A few months back I saw a video of some new Apple robot disassembly lines, designed to dismantle their kit for recycling. I have no idea whether it makes genuine economic sense or is just green virtue signalling, but hand disassembly is going the way of hand spinning.

  12. @AtC
    I wouldn’t have thought extracting magnets from electronic equipment automatically would be much of a technical challenge. Magnetic detector. Run a core drill through the hotspot. Tumble the extraction & magnetically separate.
    Can I get a patent for that?

  13. That’ll not be for the Nd magnets, given that most mobile kit doesn’t have Spinning Rust as a storage medium to begin with anymore…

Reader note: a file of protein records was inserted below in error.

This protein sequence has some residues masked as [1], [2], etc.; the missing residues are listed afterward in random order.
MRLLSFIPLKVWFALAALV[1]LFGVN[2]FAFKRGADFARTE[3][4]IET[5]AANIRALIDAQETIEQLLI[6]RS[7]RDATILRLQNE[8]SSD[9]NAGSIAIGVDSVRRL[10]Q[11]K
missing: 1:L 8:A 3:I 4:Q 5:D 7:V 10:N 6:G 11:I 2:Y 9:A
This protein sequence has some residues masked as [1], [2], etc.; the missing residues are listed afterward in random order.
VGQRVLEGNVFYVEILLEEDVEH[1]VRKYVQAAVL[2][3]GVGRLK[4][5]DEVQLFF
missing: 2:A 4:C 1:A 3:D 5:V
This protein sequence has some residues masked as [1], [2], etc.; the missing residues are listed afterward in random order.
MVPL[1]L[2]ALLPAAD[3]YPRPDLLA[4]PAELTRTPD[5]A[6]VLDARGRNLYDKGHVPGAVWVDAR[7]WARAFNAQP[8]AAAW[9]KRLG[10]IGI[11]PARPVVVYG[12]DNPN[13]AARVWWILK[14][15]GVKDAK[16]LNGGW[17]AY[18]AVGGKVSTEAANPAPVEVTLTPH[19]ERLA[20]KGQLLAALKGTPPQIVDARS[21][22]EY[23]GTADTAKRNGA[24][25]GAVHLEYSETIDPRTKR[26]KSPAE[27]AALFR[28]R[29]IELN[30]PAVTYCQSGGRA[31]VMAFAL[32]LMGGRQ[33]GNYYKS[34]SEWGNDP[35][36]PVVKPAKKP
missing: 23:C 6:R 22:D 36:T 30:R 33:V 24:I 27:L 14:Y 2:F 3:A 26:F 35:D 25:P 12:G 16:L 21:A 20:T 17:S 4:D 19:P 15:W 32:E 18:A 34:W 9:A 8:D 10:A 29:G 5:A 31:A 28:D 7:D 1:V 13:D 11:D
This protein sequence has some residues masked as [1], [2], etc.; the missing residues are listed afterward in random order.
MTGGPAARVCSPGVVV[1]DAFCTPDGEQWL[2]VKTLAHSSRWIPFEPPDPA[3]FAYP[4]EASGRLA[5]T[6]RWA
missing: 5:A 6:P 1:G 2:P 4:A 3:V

The only practical application for proper HDD’s that need the Nd magnets is in long-term “slow” storage nowadays. Storage/File servers and home NAS and the like.

    And it takes all of 1 minute to disassemble a HDD into recycleable parts even with hand tools if you know what you’re doing. Nothing a local employment/anti-poverty scheme in the Usual Places can’t handle…

    There’s EcoTwattery involved, but my bet is that Apple are doing it for the batteries. And to extricate those from the Mess o’ Glue Apple is famous for you need a robotic line. Because doing it by hand will never be profitable, even with real slave labour.

  14. @Tim
    English is a funny language, though, isn’t it? It capitalises adjectives derived from proper nouns. In the sense “earth” is being used here, it’s an adjective. Not a noun, proper or otherwise.

  15. stony/BiS “In the sense “earth” is being used here, it’s an adjective. Not a noun, proper or otherwise.”